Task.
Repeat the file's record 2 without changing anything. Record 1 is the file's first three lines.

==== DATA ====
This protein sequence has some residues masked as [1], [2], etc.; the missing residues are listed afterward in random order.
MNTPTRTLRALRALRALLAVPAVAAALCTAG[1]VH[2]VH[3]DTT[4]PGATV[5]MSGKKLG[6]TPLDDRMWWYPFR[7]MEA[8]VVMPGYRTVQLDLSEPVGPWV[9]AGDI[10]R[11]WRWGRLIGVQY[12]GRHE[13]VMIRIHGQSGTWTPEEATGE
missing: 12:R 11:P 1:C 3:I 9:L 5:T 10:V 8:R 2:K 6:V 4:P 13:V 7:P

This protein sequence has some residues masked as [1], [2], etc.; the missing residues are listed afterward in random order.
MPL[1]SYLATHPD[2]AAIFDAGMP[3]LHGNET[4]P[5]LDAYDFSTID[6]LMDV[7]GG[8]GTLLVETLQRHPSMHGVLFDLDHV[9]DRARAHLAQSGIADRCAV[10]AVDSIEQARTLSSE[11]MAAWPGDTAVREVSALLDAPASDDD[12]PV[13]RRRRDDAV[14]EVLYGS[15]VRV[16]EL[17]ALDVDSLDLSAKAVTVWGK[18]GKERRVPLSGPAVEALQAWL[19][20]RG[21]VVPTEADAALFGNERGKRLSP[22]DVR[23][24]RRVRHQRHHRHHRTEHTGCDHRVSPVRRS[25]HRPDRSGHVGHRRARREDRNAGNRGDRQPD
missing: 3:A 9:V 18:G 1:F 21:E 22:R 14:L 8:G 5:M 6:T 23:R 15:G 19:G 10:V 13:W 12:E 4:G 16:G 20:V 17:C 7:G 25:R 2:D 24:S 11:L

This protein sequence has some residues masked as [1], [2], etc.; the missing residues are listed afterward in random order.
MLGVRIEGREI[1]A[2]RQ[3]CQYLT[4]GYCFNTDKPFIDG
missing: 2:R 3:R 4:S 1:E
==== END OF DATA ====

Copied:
This protein sequence has some residues masked as [1], [2], etc.; the missing residues are listed afterward in random order.
MPL[1]SYLATHPD[2]AAIFDAGMP[3]LHGNET[4]P[5]LDAYDFSTID[6]LMDV[7]GG[8]GTLLVETLQRHPSMHGVLFDLDHV[9]DRARAHLAQSGIADRCAV[10]AVDSIEQARTLSSE[11]MAAWPGDTAVREVSALLDAPASDDD[12]PV[13]RRRRDDAV[14]EVLYGS[15]VRV[16]EL[17]ALDVDSLDLSAKAVTVWGK[18]GKERRVPLSGPAVEALQAWL[19][20]RG[21]VVPTEADAALFGNERGKRLSP[22]DVR[23][24]RRVRHQRHHRHHRTEHTGCDHRVSPVRRS[25]HRPDRSGHVGHRRARREDRNAGNRGDRQPD
missing: 3:A 9:V 18:G 1:F 21:E 22:R 14:L 8:G 5:M 6:T 23:R 15:G 19:G 10:V 13:W 12:E 4:G 16:G 20:V 17:C 7:G 25:R 2:D 24:S 11:L